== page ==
The Signs of a Drug Overdose

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Drug Overdose Symptoms & Signs 

One of the riskiest complications of continued drug use is an overdose. Many drug-related deaths are a result of overdoses, and it is easy to develop this complication once a person is hooked. Below are some of the things you might want to know about different kinds of drug overdoses, what causes them, and what you can do for treatment.

An overdose happens when a person takes in a toxic or lethal amount of a substance. People may overdose on many things, such as alcohol, prescription drugs, or a combination of drugs. For example, opioid overdoses occur when there are so many opioid drugs in the body that the person cannot handle them. As a result, the person may stop breathing, experience organ damage, or enter a comatose state.

People may experience overdoses when their organs cannot process the substances that go into their bodies, making the items toxic or causing their bodies to overwork themselves as they try to process the substances. Overdoses may limit oxygen supply in the brain and the blood, which may cause damage and death.

It is very important for those who struggle with drug abuse to understand the risks of overdose. Below are different facts about various substance overdoses.

Depressant Overdose

Depressants, sometimes known as downers, are substances that depress the brain and other organs. There are several categories of depressants, such as alcohol as well as drugs known as benzodiazepines (benzos) and barbiturates.

Since depressant overdose inhibits or slows down some bodily functions, people who overdose on depressants may experience symptoms such as:

  • Reduced breathing
  • Slow heart rate
  • Loss of consciousness
  • Dizziness
  • Fainting

Reduced brain and heart activity may lead to a lack of blood supply, causing severe complications such as:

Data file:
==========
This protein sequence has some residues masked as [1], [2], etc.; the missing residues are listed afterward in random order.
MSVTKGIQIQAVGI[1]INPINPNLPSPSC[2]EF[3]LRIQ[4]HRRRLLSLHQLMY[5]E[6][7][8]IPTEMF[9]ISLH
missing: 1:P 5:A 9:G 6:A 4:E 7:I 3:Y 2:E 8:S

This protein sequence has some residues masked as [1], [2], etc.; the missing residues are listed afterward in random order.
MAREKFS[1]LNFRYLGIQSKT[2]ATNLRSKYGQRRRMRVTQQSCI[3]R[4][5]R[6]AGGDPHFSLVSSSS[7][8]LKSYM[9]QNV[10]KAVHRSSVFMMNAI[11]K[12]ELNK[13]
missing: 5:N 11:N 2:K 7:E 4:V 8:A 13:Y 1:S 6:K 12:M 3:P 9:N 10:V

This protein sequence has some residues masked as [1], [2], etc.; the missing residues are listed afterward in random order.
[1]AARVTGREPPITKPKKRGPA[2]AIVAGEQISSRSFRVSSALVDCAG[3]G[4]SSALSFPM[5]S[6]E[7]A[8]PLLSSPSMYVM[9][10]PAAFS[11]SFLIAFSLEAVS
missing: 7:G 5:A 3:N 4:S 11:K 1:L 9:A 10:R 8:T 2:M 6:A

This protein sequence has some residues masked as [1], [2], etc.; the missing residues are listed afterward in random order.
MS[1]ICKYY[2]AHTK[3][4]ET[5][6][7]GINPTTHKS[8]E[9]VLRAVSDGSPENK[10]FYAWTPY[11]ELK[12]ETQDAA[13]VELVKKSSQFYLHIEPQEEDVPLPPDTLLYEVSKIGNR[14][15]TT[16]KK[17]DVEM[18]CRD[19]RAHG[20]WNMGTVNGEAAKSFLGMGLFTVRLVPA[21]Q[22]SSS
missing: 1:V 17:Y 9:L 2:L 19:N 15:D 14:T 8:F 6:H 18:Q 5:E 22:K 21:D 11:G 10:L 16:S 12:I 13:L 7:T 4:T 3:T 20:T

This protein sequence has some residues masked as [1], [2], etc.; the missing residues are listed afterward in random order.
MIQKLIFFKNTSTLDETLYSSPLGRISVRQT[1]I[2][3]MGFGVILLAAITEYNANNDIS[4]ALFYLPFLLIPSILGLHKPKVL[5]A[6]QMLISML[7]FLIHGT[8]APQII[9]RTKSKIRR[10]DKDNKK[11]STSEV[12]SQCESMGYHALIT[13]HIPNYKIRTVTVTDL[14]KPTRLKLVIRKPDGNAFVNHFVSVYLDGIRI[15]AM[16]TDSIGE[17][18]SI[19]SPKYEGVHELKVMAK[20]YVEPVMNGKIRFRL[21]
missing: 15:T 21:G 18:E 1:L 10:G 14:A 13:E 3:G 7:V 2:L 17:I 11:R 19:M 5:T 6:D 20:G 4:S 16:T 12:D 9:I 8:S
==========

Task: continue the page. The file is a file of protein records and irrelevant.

• Coma
  • Brain damage
  • Heart failure
  • Death


Barbiturates have been used for their anti-anxiety and anti-seizure capabilities. Two barbiturates include phenobarbital and pentobarbital. The use of barbiturates for medical purposes has declined in recent years. Instead, people are more likely to use drugs known as benzodiazepines (benzos), because they pose a lesser risk of overdose.

Benzodiazepines (Benzos)

Sometimes known as benzos, benzodiazepines are depressant drugs that treat various types of anxiety, convulsions, insomnia, and stress reactions. The drugs are considered safer for short-term use, but long-term dosages may pose a risk for addiction. Common benzodiazepines include diazepam (Valium), alprazolam (Xanax), lorazepam (Ativan), and clonazepam (Klonopin).

Sleep Medications

Other types of depressants such as zolpidem (Ambien) as well as eszopiclone (Lunesta) are used by people to help reduce insomnia symptoms. They are sometimes known as z-drugs or z drugs because of the spelling of their names.

Opioid Overdose

Opioids/opiates are a variety of drugs that are derived from the opium poppy plant or are created to resemble opium-based drugs. Some prescription opioids are created using the plant directly. Others may be synthesized to mimic the plant’s components. Opioids are used in the medical field because they possess chemicals that help relax the body and reduce symptoms of pain.

Prescription opioids are used to help reduce chronic pain, ease post-surgery pain, or reduce the effects of physical trauma. In other instances, opioids are used to reduce coughing and diarrhea because of their relaxing properties. People who abuse them report that they make them feel high and help them feel calm.

What happens during an opioid overdose?

Similar to depressants, opioids create relaxation and numb people’s pain. Opioids may affect breathing, and when people take them in high amounts, they may cause the following risks: 

  • Irregular breathing patterns
  • Loss of consciousness
  • Limp muscle tone
  • Bluish skin, nails, and lips
  • Vomiting
  • Poor comprehension

If the overdose is not addressed immediately, the person may suffer from:

  • Lung collapse
  • Brain damage
  • Coma
  • Death

Natural Opiates

Natural opiates are known as alkaloids, and they have nitrogen basis. They are derived from plants such as the opium poppy. Natural opiates include morphine, thebaine, codeine, and ibogaine.

Semisynthetic opioids

Semisynthetic opioids are created by combining natural opiates and lab-synthesized chemicals. Different semisynthetic opioids include hydromorphone, hydrocodone, heroin, and oxycodone. One of the most addictive semisynthetic opioids, heroin, is made of morphine combined with synthetic chemicals.

Fully synthetic opioids

Fully synthetic opioids are completely created in labs. They include fentanyl, levorphanol, methadone, tramadol, meperidine, and dextropropoxyphene.

Stimulant Overdose